Research highlights need to combat dust risk in construction industry

Workers believe the construction industry needs to do more to face up to the challenge that dust created on the job poses to employees’ health, according to research.

11 December 2014

Over 500 UK construction workers a year die from lung cancer caused by silica, with construction dust also causing other serious lung diseases like asthma, silicosis and chronic obstructive pulmonary disorder.

A newly-published industry survey conducted jointly by the Institution of Occupational Safety and Health (IOSH) and the Construction Dust Partnership (CDP) has now found that workers feel the issue needs to be made more of a focus.

When asked what priority they think the industry currently puts on the control of construction dust risks, a total of 44% of responders to the survey answered ‘very little’. Only 12.5% said they felt it was ‘a priority health issue’.

The findings come after IOSH recently launched the No Time to Lose campaign, which aims to highlight occupational cancers and educate businesses in how to take preventative action.

Around 8,000 deaths a year in the UK are caused by occupational cancer, with silica dust among the carcinogens being highlighted by No Time to Lose.

Jane White, research and information services manager at IOSH, said: “The report clearly details that not only is the use of extraction and dust suppressant equipment not appropriately used, but the comments received also suggest that there is a confused picture about its availability, effectiveness and suitability for different tasks.

“There is a serious gap in information, instruction and training that we must rectify.”

The survey aimed to provide an insight into issues associated with on-site dust risks, and how they are controlled.

More than 600 workers from throughout the construction industry responded to the survey, with 61% of responses coming from safety and health advisors working in the sector.

The questionnaire was divided into seven sections covering construction dust risk awareness, control through design and alternative work methods, water suppression, dust extraction, respiratory protective equipment, other control issues and biographical data.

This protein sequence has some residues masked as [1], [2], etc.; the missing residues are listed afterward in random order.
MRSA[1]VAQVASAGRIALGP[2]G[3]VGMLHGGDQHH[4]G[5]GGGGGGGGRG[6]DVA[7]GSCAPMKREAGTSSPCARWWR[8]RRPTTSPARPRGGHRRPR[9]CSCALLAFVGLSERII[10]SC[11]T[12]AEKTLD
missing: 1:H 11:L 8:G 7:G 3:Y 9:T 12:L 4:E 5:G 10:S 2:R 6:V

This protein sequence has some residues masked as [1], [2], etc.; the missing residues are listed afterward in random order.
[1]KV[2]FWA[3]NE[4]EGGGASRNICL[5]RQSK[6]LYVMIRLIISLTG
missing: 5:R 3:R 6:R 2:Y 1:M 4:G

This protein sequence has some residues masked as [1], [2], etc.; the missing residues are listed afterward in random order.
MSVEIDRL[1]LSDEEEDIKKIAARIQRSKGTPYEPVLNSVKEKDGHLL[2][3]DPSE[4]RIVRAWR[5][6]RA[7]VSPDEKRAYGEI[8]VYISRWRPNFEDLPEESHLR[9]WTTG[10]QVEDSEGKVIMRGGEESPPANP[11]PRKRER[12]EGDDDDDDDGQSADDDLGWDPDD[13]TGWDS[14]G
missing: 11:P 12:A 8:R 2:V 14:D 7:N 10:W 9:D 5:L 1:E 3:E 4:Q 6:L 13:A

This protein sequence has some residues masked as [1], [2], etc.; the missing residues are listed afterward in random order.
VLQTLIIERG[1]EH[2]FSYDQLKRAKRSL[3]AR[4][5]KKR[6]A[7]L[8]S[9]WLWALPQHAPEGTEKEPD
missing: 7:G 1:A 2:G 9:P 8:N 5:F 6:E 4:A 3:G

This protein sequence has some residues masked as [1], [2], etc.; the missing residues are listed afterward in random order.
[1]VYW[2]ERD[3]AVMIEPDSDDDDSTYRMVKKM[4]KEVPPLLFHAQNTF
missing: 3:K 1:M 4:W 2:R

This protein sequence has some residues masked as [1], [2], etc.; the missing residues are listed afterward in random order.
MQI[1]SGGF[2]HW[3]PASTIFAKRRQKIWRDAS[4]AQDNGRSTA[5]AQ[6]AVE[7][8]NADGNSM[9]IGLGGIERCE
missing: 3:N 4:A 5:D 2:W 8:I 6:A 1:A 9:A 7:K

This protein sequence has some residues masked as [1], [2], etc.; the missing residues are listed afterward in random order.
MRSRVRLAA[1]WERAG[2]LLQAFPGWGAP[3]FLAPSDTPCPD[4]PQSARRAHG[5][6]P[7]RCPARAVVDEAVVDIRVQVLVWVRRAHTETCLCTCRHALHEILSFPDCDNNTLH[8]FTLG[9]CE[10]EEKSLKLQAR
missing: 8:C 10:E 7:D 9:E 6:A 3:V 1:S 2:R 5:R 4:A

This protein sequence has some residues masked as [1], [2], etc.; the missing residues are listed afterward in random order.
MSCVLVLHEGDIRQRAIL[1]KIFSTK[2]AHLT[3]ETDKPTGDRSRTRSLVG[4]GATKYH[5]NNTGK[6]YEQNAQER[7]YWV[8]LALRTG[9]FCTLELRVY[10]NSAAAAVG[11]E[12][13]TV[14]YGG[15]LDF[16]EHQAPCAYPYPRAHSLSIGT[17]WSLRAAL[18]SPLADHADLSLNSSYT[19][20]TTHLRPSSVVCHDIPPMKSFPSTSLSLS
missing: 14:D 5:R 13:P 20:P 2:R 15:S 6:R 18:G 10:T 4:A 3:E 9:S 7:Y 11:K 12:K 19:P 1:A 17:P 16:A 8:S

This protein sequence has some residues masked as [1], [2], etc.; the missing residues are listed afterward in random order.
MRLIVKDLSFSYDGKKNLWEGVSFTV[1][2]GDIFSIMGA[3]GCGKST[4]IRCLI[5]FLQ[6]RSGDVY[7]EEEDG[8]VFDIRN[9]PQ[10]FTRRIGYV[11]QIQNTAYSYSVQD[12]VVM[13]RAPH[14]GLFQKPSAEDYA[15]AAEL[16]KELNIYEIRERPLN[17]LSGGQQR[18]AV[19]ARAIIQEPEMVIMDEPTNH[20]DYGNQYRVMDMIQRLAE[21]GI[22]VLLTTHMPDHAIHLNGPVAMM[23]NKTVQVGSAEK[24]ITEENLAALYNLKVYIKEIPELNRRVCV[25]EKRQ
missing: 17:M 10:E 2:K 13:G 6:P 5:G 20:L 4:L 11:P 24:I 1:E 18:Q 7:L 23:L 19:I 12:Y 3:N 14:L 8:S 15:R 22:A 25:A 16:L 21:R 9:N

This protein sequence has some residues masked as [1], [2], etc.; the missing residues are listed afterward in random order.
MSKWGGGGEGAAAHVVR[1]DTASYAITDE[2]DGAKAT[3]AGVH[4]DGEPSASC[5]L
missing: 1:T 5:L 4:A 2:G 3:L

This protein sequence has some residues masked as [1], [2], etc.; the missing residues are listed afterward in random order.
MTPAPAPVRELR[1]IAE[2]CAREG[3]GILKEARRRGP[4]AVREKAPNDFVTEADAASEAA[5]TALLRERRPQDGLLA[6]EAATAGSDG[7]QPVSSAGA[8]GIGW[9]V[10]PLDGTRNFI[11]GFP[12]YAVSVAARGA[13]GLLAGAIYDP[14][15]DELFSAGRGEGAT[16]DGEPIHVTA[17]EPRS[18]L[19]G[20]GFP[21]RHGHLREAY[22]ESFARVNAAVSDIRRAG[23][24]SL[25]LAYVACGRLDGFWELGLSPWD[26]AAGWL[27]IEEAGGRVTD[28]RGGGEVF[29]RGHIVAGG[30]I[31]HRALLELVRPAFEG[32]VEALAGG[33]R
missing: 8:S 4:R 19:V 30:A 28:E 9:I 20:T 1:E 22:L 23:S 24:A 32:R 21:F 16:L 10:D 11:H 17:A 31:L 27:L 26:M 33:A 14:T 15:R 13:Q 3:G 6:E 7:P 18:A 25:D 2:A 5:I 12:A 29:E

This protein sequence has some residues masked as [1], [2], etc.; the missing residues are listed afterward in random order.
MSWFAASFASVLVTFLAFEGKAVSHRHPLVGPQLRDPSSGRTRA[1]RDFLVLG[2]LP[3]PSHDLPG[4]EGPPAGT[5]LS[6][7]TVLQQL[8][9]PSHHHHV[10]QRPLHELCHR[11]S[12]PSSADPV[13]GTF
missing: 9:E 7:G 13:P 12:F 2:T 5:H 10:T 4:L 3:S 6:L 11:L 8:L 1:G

It found that responders felt there was currently a lack of priority given to this issue by companies, poor awareness of the risks among workers and little attempt to design out dust risks.

Those surveyed also felt there existed a poor understanding and use of on-tool extraction, an over-reliance on respiratory protective equipment as the main form of controlling the dust risk and inadequate management arrangements to control dust.

However, it was also generally found that there is an improving picture of control through the use of water suppression, and better compliance by those who are more informed about the risks and the controls needed.

In conclusion, the report says: “This survey highlights the fact that the construction industry often poorly understands and controls dust risks. Given the serious health risks and the impact that this has on the lives of workers, the industry now has to face up to this challenge.

“The industry creates this risk. It now needs to acknowledge it, own it and deal with it.”

This view is echoed by the CDP, a collaborative cross-industry group involving the Health and Safety Executive (HSE) that is working to raise awareness of construction dust risks and how to prevent them.

Helen Donnelly, HSE partnership manager for the CDP, said: “This report shines a welcome light on the problem of construction dust.

“A lot of work has already been done by CDP members since the report was commissioned. However, much still remains to be done and this report identifies key issues the industry needs to address.”

To read the report in full, visit

Information and resources on managing construction dust can also be viewed at

Contact Tim Walsh, IOSH Media Manager

[email protected]
+44 (0)116 257 3252
+44 (0)797 660 4715